Hogan's Heroes (1965–1971)
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The Informer 

The prisoners create an elaborate underground ruse to fool a German spy that has been placed in their ranks.



(teleplay) (as Richard M. Powell), (teleplay) | 5 more credits »

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Episode complete credited cast:
Vladimir Minsk
Noam Pitlik ...
Col. Burkhalter
Lt. Carter
Stewart Moss ...
Richard Sinatra ...
Sergeant Riley
Walter Janovitz ...
Oscar Schnitzer (as Walter Janowitz)


The prisoners create an elaborate underground ruse to fool a German spy that has been placed in their ranks.

Plot Summary | Add Synopsis


Comedy | War





Release Date:

17 September 1965 (USA)  »

Company Credits

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Technical Specs



Sound Mix:

Aspect Ratio:

1.33 : 1
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Did You Know?


The location is referred to as Camp 13 several times during this episode and never Stalig 13, as it's called in all subsequent episodes. See more »


When Hogan describes how sophisticated their equipment is that is used to fool the Germans, he states that their sound recordings are "stereophonic." Stereo recordings and playback equipment would not become available to the public until the mid 1950's, well after the end of World War II. See more »


Olsen: [after meeting Carter in the woods; to the dogs that have come after him] Not yet, stupid! After I get clear!
[the dogs sit and wait patiently]
See more »

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User Reviews

An excellent way to start the series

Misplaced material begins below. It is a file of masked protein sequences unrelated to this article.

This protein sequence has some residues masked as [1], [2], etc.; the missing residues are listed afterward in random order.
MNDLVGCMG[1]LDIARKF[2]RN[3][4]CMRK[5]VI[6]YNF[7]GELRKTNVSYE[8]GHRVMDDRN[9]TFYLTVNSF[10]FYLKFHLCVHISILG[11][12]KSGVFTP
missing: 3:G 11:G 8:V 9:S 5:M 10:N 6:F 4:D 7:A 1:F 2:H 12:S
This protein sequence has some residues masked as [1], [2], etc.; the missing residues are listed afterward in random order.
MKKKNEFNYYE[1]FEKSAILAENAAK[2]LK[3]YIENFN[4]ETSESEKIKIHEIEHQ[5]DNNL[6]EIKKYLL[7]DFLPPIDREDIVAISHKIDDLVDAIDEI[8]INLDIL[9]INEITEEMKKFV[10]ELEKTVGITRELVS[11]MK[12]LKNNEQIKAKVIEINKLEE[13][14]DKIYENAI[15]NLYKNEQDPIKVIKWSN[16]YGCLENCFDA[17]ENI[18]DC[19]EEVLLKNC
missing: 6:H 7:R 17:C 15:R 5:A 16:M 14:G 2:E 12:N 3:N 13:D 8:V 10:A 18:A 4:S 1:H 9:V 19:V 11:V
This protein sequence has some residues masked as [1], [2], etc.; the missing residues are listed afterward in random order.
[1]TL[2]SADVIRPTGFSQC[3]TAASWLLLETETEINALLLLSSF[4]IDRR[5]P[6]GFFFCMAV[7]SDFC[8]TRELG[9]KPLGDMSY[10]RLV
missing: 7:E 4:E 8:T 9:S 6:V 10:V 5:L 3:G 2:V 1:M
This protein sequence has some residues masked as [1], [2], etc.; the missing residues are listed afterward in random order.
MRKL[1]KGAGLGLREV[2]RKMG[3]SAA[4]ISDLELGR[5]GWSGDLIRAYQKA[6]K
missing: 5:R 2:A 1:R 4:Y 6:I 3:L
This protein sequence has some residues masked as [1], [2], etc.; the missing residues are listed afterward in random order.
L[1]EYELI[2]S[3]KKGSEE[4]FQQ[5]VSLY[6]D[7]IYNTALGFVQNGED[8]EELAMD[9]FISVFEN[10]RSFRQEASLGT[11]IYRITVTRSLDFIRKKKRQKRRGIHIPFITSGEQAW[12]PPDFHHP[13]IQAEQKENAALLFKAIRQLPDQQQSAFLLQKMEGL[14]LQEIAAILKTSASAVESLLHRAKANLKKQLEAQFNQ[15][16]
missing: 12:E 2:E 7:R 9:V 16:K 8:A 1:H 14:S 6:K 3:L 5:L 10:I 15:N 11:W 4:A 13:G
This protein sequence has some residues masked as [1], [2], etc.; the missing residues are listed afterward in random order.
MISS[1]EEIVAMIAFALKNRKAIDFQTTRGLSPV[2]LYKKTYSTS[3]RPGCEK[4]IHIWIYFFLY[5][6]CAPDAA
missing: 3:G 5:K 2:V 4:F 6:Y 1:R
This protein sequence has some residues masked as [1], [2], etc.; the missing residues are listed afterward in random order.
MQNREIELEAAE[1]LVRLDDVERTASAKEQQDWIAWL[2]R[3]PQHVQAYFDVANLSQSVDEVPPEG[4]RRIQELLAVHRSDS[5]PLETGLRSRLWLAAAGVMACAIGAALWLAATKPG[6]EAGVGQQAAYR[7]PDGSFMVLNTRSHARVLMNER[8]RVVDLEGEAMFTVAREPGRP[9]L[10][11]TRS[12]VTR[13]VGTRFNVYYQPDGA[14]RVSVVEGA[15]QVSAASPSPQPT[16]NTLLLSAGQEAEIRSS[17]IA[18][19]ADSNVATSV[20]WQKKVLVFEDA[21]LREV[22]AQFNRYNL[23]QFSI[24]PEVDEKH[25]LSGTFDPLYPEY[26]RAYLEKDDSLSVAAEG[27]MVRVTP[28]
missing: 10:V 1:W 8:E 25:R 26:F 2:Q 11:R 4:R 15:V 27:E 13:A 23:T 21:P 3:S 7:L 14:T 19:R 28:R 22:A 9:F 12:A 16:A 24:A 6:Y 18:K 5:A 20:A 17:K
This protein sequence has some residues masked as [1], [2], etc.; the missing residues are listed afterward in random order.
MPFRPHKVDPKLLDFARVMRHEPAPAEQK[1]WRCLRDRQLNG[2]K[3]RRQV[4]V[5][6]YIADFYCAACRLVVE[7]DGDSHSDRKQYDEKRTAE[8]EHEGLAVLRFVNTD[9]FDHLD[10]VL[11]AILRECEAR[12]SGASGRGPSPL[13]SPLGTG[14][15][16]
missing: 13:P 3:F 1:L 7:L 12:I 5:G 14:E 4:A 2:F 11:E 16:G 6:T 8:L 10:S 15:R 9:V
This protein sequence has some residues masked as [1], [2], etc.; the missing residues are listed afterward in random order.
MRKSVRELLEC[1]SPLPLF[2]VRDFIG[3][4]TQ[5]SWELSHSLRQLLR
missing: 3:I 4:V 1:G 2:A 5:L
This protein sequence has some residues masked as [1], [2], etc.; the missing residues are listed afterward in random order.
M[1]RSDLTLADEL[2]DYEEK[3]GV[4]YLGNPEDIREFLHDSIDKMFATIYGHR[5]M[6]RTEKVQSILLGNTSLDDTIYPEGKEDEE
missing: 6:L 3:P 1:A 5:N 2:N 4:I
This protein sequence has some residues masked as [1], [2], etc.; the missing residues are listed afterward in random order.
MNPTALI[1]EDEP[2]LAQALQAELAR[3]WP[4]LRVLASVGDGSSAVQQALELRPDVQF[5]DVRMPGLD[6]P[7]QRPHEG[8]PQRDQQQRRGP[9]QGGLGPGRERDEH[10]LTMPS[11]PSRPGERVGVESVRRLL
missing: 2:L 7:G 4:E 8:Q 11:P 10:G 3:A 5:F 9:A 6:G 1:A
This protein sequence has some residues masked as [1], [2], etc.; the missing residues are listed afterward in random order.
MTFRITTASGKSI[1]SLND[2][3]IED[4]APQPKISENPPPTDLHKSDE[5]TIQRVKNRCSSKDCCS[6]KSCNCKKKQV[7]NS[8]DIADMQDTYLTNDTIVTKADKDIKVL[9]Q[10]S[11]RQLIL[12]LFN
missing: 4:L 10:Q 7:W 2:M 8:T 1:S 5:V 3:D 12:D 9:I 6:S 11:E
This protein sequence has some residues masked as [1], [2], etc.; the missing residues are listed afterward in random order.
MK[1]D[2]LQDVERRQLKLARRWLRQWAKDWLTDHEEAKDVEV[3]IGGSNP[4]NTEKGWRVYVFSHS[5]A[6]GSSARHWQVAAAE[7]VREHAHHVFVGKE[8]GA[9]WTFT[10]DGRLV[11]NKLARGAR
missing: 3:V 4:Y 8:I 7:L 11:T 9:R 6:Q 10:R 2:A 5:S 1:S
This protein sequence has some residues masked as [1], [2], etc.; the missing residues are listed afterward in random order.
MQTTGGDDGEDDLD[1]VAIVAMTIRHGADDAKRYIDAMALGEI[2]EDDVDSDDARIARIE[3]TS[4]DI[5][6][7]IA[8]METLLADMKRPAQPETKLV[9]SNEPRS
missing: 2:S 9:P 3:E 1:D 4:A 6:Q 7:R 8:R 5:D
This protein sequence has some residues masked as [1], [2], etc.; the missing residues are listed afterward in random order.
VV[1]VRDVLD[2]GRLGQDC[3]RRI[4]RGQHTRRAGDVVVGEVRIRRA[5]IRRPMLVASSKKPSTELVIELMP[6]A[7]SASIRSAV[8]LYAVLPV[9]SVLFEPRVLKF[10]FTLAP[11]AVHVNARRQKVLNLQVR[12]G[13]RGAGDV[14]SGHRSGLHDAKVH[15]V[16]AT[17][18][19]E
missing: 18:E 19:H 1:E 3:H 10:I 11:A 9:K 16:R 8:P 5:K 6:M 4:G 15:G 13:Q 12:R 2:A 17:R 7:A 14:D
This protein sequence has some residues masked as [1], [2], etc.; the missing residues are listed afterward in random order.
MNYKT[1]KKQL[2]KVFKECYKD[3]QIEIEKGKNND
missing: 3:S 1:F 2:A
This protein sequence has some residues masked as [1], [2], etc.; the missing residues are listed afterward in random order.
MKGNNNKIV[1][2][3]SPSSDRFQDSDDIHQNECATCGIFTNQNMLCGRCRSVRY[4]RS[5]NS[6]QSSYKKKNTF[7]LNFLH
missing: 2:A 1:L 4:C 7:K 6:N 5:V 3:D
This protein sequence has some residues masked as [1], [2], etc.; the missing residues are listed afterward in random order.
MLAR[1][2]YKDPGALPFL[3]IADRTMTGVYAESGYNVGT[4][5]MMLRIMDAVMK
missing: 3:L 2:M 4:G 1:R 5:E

13 September 2014 | by (United States) – See all my reviews

In this pilot, which was filmed in mid 1964 but not broadcast to the public until Sept 1965, begins the journey of our heroes that will become regular names for the next six years. The series changed very little from the pilot as the stories always featured the Allies topping the Germans at whatever situation seemed to arise. And in this first episode, the story is entertaining from beginning to the end.

The main part of the story involves a new prisoner, Wagner, that comes into camp after being captured by the Germans. However, Wagner is actually a German spy that has been planted in camp to review the prisoner's conduct. Of course Hogan finds out early that Wagner is working for the Germans and decides to play their game. Hogan shows Wagner the entire operation. From the printing press making money to the steam room (things that will not make it into the series run), believing that no sane person would believe such a story. Now Wagner must show Burkhalter, that has arrived from Berlin, all the things he has learned. This makes for a funny situation.

It was easy to see why this pilot was selected by the networks to be picked-up and run as a series. An almost satire and humorous look at a period of time that was still effecting many people in the world. Anytime you can laugh at an unpleasant situation and forget the terrible shadows of the past, then the writers and actors have done their part. And with this series hopefully it will give some comfort.

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